Words Josh Bernstein Photos By Jon R. Barnes
Skies are blue, winds are low so let’s jump right in and look at some important characteristics of an appropriate, first 3D aerobatic plane:
A pilot committed to learning 3D aerobatics must accept that crashing (often repeatedly) is unavoidable. When you push your boundaries, eventually your boundaries will push back. Treat any plane poorly and it will be short-lived. That said, your first 3D plane should be strong enough to handle some rough treatment and the occasional “ground-facial.”
Even the most durable of planes will eventually require repairs. You should be able to perform repairs quickly and without too much effort. If it takes more than a few drops of CA and some Kicker, you’ll likely lose enthusiasm.
An often overlooked feature of a potential plane is how quickly and easily you can access components like the motor, ESC and servos. Checking connections and linkages is often necessary when diagnosing problems. Some planes are an open book and others are like Fort Knox. Opt for the open book.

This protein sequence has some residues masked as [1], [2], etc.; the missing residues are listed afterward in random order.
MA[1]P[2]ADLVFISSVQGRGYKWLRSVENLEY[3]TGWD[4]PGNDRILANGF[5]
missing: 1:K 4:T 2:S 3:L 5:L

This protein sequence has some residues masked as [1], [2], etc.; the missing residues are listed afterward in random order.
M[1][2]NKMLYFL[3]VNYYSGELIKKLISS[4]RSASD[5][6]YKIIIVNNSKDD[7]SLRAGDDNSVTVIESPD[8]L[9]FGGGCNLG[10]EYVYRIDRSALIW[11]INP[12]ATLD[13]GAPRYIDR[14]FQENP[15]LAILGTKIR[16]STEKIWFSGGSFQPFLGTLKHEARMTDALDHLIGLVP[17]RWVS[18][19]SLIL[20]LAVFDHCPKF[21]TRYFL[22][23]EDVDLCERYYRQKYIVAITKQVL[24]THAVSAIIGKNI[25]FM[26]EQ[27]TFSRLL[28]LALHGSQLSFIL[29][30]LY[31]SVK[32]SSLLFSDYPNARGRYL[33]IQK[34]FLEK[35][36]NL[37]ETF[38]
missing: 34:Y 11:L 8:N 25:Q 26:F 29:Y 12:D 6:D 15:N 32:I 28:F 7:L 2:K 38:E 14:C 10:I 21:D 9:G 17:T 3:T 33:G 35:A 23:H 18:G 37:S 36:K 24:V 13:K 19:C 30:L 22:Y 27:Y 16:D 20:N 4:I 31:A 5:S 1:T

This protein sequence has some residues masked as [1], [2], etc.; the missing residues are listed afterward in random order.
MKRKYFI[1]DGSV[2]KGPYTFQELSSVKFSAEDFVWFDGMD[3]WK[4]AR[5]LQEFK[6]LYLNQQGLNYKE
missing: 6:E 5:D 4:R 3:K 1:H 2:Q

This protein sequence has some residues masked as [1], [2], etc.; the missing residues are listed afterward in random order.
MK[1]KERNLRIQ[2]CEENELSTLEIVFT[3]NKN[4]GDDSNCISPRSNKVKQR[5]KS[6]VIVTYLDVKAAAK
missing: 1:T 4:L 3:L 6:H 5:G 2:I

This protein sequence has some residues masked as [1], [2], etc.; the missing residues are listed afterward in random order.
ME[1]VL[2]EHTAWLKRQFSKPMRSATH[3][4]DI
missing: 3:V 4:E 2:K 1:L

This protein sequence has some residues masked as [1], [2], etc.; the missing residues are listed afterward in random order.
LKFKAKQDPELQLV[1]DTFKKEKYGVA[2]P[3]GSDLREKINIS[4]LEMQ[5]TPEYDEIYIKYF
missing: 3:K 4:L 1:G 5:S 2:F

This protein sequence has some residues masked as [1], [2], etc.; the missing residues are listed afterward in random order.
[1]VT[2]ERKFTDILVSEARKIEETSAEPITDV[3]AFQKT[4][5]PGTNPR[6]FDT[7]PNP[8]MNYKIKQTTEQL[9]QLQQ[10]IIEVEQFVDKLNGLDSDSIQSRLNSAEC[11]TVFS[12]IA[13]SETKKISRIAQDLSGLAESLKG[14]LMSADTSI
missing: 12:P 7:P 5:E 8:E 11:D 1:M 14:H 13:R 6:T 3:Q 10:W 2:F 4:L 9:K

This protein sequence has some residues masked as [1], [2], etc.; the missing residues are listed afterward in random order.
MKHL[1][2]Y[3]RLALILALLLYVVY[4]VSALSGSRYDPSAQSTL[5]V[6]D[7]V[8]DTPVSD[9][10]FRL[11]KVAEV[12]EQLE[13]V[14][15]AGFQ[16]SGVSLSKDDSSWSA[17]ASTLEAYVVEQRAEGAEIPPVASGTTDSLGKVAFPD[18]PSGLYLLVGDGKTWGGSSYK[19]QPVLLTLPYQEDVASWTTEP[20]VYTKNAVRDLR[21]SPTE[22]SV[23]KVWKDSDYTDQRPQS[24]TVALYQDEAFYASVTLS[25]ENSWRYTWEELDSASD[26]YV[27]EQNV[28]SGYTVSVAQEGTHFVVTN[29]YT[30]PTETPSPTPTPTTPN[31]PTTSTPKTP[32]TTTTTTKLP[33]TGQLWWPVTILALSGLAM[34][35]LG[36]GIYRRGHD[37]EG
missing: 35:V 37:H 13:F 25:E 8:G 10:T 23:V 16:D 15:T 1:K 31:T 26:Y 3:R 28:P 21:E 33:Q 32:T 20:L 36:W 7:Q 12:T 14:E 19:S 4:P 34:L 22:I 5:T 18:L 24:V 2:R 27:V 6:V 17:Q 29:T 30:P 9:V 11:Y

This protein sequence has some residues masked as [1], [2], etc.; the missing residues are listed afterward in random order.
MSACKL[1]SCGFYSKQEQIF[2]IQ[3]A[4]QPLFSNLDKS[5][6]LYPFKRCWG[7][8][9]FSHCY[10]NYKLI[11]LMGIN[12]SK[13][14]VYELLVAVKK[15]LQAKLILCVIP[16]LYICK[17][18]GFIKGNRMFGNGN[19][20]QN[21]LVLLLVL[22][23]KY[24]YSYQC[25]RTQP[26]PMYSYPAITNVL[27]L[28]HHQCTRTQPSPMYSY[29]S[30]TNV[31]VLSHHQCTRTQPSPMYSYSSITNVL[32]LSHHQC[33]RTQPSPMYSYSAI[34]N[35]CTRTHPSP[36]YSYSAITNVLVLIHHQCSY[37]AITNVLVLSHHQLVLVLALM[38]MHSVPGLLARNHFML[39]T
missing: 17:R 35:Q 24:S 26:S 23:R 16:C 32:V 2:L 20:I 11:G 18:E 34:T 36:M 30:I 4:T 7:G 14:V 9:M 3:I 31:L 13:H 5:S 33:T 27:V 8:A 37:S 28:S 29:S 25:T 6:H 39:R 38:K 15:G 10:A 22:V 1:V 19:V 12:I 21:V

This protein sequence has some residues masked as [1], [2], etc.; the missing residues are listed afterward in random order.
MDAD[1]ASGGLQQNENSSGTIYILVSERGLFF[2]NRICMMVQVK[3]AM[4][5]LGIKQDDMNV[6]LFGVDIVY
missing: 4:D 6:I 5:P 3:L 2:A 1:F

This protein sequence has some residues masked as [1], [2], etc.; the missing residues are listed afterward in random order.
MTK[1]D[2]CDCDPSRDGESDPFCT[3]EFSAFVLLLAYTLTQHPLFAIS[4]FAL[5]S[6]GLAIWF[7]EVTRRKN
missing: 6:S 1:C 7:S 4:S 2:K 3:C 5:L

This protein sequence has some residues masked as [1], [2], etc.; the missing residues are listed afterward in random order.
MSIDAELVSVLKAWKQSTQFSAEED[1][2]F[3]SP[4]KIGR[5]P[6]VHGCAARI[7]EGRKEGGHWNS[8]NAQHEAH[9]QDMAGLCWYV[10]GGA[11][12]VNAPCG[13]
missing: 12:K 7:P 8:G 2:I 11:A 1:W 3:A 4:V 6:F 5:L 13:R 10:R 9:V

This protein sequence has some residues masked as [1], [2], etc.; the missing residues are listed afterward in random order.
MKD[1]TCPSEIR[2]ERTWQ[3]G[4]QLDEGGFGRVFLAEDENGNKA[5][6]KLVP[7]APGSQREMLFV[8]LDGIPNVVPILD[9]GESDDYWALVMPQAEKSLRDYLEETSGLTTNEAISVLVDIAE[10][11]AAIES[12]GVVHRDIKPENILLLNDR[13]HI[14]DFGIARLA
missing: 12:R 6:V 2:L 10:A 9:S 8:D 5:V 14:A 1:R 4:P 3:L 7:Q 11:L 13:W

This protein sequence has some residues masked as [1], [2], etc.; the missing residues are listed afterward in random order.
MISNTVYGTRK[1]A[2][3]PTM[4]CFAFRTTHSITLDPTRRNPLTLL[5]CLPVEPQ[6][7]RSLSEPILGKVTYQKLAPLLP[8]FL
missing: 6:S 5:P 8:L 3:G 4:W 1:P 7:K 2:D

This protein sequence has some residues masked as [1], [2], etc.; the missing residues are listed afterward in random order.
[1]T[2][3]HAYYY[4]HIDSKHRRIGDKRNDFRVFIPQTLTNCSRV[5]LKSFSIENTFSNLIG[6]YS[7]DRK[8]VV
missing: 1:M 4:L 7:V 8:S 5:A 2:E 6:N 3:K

Unless you’ve recently won the lottery, regularly replacing parts and air- frames can take its toll on your bank account. Starting your 3D journey with an expensive plane can result in hesitation and anxiety, which will limit your progress. Accepting and factoring into your selection some degree of disposability will save money in the long run.
Many 3D-capable aerobatic planes on the market will tumble and perform sport/precision- minded maneuvers well, only to flounder in the area of post-stall (PS). Due to design characteristics and/or higher wing-loading (WL), these planes often display increased wing-rock and inferior PS mannerisms. If a pilot is constantly fighting to stabilize a plane during PS maneuvers (like the Harrier), enjoyment and progress can suffer. After you have developed competency in 3D aerobatics, you can tailor your airplane choice to your flying style. Some pilots prefer the way more heavily wing-loaded air- frames maintain their inertia during aggressive tumbling, while some prefer a lighter plane’s low-n-slow stability (and floatiness). While a wide range of planes – built with a wide range of materials – could be utilized as your first 3D trainer, with the above priorities and characteristics in mind, you can see that initially ruling out wood planes is a prudent idea. This leaves various foam materials.